Department of Physics & Astronomony
- Experimental condensed matter physics
My research interests lie in the field of electronics and mechanics of systems that have critical dimensions on the nanometer scale. Such length scales approach the atomic scale and the ultimate limit to miniaturization. Examples of such systems include carbon nanotubes and individual molecules, but can in general be any nanostructured material created by chemical or biological synthesis.
Current interests include both understanding the new and interesting transport phenomena that arise in these nanostructured materials, and learning how to control and detect their mechanical motion. Potential applications include nano-scale switches, logic gates, and chemical, biological, and mechanical sensors.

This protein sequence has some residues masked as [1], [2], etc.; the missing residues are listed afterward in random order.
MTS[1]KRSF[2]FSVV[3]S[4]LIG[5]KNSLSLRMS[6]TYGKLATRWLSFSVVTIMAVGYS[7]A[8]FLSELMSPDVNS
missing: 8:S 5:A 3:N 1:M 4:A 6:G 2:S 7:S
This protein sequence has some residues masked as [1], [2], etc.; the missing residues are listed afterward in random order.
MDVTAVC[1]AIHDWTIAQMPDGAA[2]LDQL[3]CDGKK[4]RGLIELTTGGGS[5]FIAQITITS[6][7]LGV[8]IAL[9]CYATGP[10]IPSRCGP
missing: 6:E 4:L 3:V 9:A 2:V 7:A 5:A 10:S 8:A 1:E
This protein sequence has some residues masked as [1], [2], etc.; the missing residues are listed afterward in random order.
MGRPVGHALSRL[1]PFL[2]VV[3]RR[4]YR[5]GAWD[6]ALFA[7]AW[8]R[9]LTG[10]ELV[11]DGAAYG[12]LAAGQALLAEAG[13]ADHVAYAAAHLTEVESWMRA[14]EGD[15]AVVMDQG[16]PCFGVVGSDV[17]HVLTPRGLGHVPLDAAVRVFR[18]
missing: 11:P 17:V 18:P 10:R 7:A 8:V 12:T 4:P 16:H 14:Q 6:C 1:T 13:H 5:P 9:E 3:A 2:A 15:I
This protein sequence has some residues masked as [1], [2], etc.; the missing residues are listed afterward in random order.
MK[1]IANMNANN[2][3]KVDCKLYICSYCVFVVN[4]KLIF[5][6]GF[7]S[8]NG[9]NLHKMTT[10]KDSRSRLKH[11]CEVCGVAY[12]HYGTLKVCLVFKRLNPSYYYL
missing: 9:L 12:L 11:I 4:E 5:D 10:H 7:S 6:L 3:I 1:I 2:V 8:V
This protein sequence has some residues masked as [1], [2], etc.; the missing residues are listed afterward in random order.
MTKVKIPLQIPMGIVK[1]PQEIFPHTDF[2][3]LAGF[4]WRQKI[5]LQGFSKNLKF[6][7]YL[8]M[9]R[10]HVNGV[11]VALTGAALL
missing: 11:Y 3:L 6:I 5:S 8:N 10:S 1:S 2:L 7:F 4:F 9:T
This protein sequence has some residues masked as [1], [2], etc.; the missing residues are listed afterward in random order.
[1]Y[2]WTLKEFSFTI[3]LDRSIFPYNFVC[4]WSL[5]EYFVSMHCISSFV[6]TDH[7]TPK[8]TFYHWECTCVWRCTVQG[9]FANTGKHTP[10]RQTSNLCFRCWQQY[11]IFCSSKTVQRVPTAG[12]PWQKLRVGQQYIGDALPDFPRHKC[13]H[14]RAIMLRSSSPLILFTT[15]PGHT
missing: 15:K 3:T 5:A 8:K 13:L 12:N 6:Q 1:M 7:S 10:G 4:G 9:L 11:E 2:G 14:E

Ph.D., 1999, University of California, Berkeley
- Sloan Research Fellowship (2006)
- ONR Young Investigator Award (2005)
- "Spatially Resolved Temperature Measurements of Electrically Heated Carbon Nanotubes," V. V. Deshpande, S. Hsieh, A. W. Bushmaker, M. Bockrath, S. B. Cronin, Phys. Rev. Lett. 102, 105501 (2009).
- "Observation of a Mott Insulating State in Ultra-Clean Carbon Nanotubes," V. V. Deshpande, B. Chandra, R. Caldwell, D. Novikov, J. Hone, M. Bockrath, Science 323, 106 (2009).
- "Single-Atom Mass Sensing Using Carbon Nanotube Resonators," H.-Y. Chiu, P. Hung, H. W. Ch. Postma, M. Bockrath, Nano Letters 8, 4342 (2008).
- "Graphene-based Atomic Scale Switches," B. Standley, W. Bao, H. Zhang, J. Bruck, C. N. Lau, M. Bockrath, Nano Letters 8, 3345 (2008).
- "The One-Dimensional Wigner Crystal in Carbon Nanotubes," V. V. Deshpande, M. Bockrath, Nature Physics 4, 314 (2008).